Polymer Bulletin

, Volume 72, Issue 4, pp 693–711 | Cite as

Effects of process method and quiescent coarsening on dispersed-phase size distribution in polymer blends: comparison of solid-state shear pulverization with intensive batch melt mixing

  • Mirian F. Diop
  • John M. TorkelsonEmail author
Original Paper


We compare how solid-state shear pulverization (SSSP), batch melt mixing (BMM), and static melt-state annealing affect the morphology of an immiscible blend of polypropylene (PP) and ethylene-α-olefin copolymer (EOC). For 85/15 wt% PP/EOC blends, SSSP and BMM led to log-normal distributions of dispersed-phase particle size. The SSSP blend had smaller average particle diameters (e.g., D n = 0.24 μm) and a narrower particle size distribution (e.g., D w/D n = 1.17; D v/D n = 1.56) than the BMM blend (D n = 0.28 μm; D w/D n = 1.25; D v/D n = 1.79). The fact that BMM is subject to thermodynamically and flow-induced coalescence while SSSP is not, can lead to smaller particle sizes and a narrower distribution by SSSP. Although annealing at 200 °C for 30 and 90 min led to continuous growth of average particle size in the BMM blend, the particle-size dispersity remained virtually unchanged. In contrast, after 30-min annealing at 200 °C, the SSSP blend showed less growth in \(D_{{_{n} }}^{{^{3} }}\) than the BMM blend but a dramatic increase in particle-size dispersity and a loss of the log-normal size distribution. Between 30 and 90 min, there was at most slight growth in \(D_{{_{n} }}^{{^{3} }}\), consistent with partial compatibilization caused by in situ block copolymer formation during SSSP, and major reductions in D w/D n and D v/D n close to those of the BMM blend and recovery of the log-normal size distribution. These results suggest that caution should be used in correlating immiscible blend properties to a particular average particle size as that value may not reflect possible complexity of the underlying size distribution.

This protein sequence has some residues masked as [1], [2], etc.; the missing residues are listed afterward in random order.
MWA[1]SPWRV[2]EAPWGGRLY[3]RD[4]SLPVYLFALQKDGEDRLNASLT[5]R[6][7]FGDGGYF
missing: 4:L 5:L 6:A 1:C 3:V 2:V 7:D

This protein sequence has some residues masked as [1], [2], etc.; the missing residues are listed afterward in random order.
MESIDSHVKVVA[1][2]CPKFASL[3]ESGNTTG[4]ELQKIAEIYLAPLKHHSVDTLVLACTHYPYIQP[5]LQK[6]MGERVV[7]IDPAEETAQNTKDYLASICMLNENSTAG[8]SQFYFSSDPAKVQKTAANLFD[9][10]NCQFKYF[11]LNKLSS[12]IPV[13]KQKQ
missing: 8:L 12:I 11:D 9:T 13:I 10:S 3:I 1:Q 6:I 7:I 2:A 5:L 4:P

Solid-state shear pulverization Batch melt mixing Coarsening Immiscible polymer blend Particle-size distribution Compatibilization 



We acknowledge support from a 3 M Graduate Fellowship (to M. F. D.), the Initiative for Sustainability and Energy at Northwestern (ISEN), and Northwestern University. This study used Central Facilities supported by the MRSEC program of the National Science Foundation at the Northwestern University Materials Research Science and Engineering Center.


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© Springer-Verlag Berlin Heidelberg 2015

Authors and Affiliations

  1. 1.Department of Chemical and Biological EngineeringNorthwestern UniversityEvanstonUSA
  2. 2.Department of Materials Science and EngineeringNorthwestern UniversityEvanstonUSA

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